Schumacher overtook pole sitter Hill multiple times on the formation lap, which was in contravention of the rule that states the pole sitter would lead and control the field throughout the lap. For that indiscretion Schumacher was given a stop-go penalty. Schumacher was instructed by his team to ignore the penalty. Schumacher was then given a black-flag for not serving the penalty within the required time. Benetton instructed Schumacher to also ignore the black flag and instead serve the original penalty. Schumacher finished 2nd on the road but then disqualified after the race. Both Benetton's and Schumacher's actions throughout the race were deemed so serious that Schumacher was then punished further and banned for two races. He only raced in Germany under appeal.

So no, Schumacher was not disqualified for outdraggin Hill on the start of the warm up lap.
Antonov wrote:
4 months ago
and don't get me started about Spa 1994. a dominant Schu victory robbed due to a beauty pirouette which slightly moved the plank - wouldnt surprise me if the kerb over which he spun was designed specifically by the FIA to tapper with Schu's victory.
The damage to the plank that caused Schumacher's disqualification was not consistent with his spin.
Antonov wrote:
4 months ago
all of these actions so as to create an illusion of a championship battle.

can't say I blame F1 for it though - they could use it after the tragedy early season. but still, Hill was not a challenger to Schumacher on merit in 1994.
- 'option-13'
- illegally removing filters from refueling equipment
- disregarding race start procedures
- disobeying race stewards
- intentionally taking out title rival to secure championship

Yep, that's quite a merit.

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Post by Everso Biggyballies » 4 months ago

kals wrote:
4 months ago
Antonov wrote:
4 months ago
disqualification for outdragging Hill on the start of the warmup lap is a draconian measure. it would be different had he done so several times during the lap. but even then a stop/go would have been a just-er penalty. but no... disqualification, and for half a dozen races as well, so as to artificially create a championship battle which never was in reality.
:roll:

Let's deal in fact, shall we. (Everso note: :thumbsup: )

Schumacher overtook pole sitter Hill multiple times on the formation lap, which was in contravention of the rule that states the pole sitter would lead and control the field throughout the lap. For that indiscretion Schumacher was given a stop-go penalty. Schumacher was instructed by his team to ignore the penalty. Schumacher was then given a black-flag for not serving the penalty within the required time. Benetton instructed Schumacher to also ignore the black flag and instead serve the original penalty. Schumacher finished 2nd on the road but then disqualified after the race. Both Benetton's and Schumacher's actions throughout the race were deemed so serious that Schumacher was then punished further and banned for two races. He only raced in Germany under appeal.

So no, Schumacher was not disqualified for outdraggin Hill on the start of the warm up lap.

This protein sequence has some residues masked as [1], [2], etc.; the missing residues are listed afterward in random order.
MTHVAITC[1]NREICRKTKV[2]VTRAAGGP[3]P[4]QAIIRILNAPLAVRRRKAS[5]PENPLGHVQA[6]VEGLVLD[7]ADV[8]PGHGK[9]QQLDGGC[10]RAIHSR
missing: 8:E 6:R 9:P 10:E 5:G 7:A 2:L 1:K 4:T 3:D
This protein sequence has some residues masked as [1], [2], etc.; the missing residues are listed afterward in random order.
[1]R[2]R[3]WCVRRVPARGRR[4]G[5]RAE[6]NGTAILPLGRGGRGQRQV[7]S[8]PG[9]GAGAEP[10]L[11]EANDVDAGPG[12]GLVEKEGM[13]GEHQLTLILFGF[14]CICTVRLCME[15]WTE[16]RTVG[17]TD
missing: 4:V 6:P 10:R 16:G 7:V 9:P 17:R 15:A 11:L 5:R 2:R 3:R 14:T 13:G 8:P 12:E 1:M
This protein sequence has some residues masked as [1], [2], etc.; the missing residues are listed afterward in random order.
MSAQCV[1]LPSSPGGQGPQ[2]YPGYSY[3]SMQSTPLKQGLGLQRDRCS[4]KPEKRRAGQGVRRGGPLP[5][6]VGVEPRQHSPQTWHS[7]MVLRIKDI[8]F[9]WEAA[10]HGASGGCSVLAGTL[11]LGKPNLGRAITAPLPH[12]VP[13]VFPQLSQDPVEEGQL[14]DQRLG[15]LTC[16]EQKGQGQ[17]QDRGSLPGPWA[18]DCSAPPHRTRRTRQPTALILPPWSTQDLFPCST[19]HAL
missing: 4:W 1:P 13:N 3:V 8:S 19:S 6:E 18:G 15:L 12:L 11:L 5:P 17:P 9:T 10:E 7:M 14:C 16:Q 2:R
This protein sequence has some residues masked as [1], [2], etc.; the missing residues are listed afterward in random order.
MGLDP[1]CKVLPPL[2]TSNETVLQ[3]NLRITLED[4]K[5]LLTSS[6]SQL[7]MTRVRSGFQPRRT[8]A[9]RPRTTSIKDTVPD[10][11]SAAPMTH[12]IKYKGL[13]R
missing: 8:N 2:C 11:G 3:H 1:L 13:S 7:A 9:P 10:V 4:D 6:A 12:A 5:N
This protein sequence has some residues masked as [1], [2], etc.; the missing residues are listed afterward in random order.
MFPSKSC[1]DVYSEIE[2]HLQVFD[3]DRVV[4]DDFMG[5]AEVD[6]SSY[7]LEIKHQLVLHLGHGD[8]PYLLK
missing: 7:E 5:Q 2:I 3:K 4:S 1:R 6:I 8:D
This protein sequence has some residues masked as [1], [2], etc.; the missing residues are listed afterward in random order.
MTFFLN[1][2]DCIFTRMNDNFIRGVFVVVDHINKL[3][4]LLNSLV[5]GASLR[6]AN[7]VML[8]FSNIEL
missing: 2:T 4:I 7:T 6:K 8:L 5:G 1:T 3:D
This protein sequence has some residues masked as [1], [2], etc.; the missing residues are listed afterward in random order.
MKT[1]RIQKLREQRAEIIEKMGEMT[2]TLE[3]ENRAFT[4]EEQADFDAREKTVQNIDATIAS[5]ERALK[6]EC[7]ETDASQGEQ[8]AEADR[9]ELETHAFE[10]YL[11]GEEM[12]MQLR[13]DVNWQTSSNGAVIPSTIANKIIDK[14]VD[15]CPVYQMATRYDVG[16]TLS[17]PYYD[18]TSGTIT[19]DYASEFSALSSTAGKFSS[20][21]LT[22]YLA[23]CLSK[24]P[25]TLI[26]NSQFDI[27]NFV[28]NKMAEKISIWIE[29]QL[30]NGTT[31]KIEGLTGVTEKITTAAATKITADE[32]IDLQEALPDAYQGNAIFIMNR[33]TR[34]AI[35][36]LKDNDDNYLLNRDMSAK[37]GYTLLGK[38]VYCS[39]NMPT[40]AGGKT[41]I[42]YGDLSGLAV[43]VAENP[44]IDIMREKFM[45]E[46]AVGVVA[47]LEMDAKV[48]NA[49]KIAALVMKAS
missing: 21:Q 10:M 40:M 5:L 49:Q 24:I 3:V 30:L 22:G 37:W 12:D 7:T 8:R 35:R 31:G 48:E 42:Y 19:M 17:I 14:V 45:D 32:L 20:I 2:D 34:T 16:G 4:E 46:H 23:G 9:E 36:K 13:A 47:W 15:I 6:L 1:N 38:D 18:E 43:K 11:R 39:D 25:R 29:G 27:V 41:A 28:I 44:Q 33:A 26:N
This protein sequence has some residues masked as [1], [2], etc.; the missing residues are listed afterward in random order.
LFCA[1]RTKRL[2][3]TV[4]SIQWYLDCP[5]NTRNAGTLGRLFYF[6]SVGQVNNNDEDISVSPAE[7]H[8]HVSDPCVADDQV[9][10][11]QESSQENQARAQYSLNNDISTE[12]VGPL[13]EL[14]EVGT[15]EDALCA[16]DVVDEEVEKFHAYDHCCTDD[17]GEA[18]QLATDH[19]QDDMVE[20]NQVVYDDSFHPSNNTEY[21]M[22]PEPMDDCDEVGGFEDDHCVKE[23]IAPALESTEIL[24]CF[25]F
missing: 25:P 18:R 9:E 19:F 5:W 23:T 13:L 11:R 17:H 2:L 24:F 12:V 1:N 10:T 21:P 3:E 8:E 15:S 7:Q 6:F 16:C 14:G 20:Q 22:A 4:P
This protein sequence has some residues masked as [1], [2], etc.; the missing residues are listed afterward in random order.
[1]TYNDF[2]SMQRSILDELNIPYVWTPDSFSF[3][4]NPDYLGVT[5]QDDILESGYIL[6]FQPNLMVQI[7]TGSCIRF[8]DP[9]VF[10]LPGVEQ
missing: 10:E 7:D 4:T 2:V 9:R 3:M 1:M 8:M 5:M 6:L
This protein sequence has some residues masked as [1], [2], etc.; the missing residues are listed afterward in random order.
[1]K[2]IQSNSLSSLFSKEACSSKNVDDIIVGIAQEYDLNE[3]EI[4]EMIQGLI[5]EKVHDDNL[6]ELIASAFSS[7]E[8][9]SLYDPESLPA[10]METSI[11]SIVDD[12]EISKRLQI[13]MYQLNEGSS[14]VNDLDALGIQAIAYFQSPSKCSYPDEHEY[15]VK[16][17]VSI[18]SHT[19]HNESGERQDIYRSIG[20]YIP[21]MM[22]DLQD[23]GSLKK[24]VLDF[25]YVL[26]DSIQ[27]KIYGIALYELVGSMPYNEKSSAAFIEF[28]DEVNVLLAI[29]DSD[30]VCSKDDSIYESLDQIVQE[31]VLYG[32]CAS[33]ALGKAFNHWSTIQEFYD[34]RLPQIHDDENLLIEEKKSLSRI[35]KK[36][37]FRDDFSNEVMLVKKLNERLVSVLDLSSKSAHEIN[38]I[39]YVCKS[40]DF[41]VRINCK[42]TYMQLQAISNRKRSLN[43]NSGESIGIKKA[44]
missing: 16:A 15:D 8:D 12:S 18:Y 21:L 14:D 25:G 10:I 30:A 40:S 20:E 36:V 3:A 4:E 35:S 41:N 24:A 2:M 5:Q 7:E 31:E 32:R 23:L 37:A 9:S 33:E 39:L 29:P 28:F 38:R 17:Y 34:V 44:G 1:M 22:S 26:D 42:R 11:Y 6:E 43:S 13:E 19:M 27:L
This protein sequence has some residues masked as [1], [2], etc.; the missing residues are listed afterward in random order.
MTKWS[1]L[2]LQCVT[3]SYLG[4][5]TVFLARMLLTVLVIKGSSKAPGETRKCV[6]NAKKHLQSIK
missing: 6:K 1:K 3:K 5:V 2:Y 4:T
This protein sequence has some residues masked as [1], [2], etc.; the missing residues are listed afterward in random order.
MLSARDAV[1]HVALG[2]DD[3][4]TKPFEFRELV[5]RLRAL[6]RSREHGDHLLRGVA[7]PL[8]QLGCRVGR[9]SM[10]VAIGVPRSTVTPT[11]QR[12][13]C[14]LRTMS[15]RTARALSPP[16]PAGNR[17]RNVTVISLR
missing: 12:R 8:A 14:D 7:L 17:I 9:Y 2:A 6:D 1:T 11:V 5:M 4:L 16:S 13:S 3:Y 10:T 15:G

Antonov wrote:
4 months ago
and don't get me started about Spa 1994. a dominant Schu victory robbed due to a beauty pirouette which slightly moved the plank - wouldnt surprise me if the kerb over which he spun was designed specifically by the FIA to tapper with Schu's victory.
The damage to the plank that caused Schumacher's disqualification was not consistent with his spin.
Antonov wrote:
4 months ago
all of these actions so as to create an illusion of a championship battle.

can't say I blame F1 for it though - they could use it after the tragedy early season. but still, Hill was not a challenger to Schumacher on merit in 1994.
- 'option-13'
- illegally removing filters from refueling equipment
- disregarding race start procedures
- disobeying race stewards
- intentionally taking out title rival to secure championship

Yep, that's quite a merit.
:agreepost:

A saying comes to mind re @Antonov's post.... lets not spoil a good story for the sake of the truth. :wink:

As Patrick Head said in the non Williams protest thing at Adelaide, If Michael is (morally) happy with the way he won his title so be it. We dont want to win (a title) in the courtroom. :wink:

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Post by Antonov » 4 months ago

I hear you there, but authorities of F1, like Tom Rubython, agree the penalties handed to Schumacher were too harsh.

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Post by Everso Biggyballies » 4 months ago

Lol.... Tom Rubython has never exactly been shy about writing inaccurate stuff for the sake of a story. :wink:
I guess that can be said with all journos and scribes these days though.

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Post by Michael Ferner » 4 months ago

Antonov wrote:
4 months ago
disqualification for outdragging Hill on the start of the warmup lap is a draconian measure. it would be different had he done so several times during the lap. but even then a stop/go would have been a just-er penalty. but no... disqualification, and for half a dozen races as well, so as to artificially create a championship battle which never was in reality.